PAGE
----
Good luck to all the marchers trying to put a bit of sense into the government before the full extent of the cuts programme is felt, and the Big Society becomes more pressured, more fractured and a lot less Big.

I won’t be among the vast throng as I have a long planned speech at a ‘Great Minds’ conference near Heathrow, but Fiona will be flying the family flag, fired up by the latest report on the damage being done by Michael Gove’s decision to scrap the Building Schools for the Future programme. Schools for the many being allowed to fall into disrepair to allow a few free (sic) schools for the few.

At the conference I am attending, the organisers have asked me to speak about the minds of great people I have known and worked with.

The names won’t be too much of a surprise to regular readers but I may have to sneak in an extra one, someone I met at a dinner in Southampton last night.

His name was Geoff Holt. I first noticed him because he had a huge smile on his face as he came towards me. One of the dinner’s organisers told me he had known him all his adult life and the smile was a near permanent feature.

During the dinner he gave me a copy of his book, Walking on Water, in which he recounts the story of how he sailed single-handedly around Great Britain. No lesser personages than Princess Anne and Ellen Macarthur were quoted on the front of the book in praise of his exploits. But lots of people have sailed round GB, I hear you say. Yes maybe, but how many quadraplegics?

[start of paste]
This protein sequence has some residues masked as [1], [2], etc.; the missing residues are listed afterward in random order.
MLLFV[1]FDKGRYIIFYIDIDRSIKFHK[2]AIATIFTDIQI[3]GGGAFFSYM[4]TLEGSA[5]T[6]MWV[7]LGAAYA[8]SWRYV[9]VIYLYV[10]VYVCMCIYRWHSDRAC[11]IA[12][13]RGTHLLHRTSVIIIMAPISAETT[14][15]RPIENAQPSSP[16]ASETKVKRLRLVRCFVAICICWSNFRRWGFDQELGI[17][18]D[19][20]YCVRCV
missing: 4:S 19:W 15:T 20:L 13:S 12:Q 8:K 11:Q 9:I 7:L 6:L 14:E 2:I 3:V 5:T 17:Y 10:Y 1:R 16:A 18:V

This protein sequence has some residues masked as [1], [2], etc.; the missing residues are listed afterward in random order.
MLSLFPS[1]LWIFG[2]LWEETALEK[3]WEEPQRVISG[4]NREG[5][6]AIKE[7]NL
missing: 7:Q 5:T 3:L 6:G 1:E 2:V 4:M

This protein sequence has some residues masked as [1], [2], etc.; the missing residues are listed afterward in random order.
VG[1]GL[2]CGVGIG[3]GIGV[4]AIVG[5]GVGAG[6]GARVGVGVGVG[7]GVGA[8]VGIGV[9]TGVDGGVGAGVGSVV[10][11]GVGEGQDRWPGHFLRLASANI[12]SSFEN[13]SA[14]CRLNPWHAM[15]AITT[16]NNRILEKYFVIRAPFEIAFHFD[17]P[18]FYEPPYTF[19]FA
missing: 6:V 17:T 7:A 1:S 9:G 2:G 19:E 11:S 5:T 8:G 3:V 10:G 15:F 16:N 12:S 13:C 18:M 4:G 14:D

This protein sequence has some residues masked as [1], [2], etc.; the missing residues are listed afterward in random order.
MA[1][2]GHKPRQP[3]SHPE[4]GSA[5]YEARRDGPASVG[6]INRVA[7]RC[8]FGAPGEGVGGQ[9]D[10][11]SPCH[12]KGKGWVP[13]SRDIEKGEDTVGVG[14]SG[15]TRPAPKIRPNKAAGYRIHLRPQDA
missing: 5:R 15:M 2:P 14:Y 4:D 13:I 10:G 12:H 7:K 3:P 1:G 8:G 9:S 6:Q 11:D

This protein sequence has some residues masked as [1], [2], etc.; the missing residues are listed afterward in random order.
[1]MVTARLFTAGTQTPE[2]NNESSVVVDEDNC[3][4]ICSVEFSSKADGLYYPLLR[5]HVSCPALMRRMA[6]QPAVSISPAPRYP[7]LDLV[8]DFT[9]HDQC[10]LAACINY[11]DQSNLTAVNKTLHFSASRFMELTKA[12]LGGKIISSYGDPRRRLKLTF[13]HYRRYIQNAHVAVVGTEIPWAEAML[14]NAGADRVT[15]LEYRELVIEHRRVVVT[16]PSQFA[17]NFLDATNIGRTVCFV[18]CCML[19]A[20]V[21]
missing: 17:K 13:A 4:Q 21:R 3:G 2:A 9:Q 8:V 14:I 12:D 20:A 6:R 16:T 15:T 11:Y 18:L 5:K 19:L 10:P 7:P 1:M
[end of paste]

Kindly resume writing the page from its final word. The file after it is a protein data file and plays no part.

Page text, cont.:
Because if I tell you, finally, that he has been paralysed from the chest down and wheelchair bound since he was 18, you’ll understand why he was even more impressive than long-distance sailors I have met.

Here is his website if you want to know more, and his twitter name is @wetwheels if you want to follow him, as I now do, he having tweeted me during the dinner.

Indeed I see he has tweeted this morning asking whether the 300 accountants at the dinner were among the meanest in Britain. We had some great lots, but it certainly was like getting blood from a stone when I did the auction. We got there in the end, and raised a few grand for Leukaemia and Lymphoma Research, but it’s the first time I have done an auction where the early bidding was between me and an imaginary figure at the back of the room that I pretended was lifting its hand.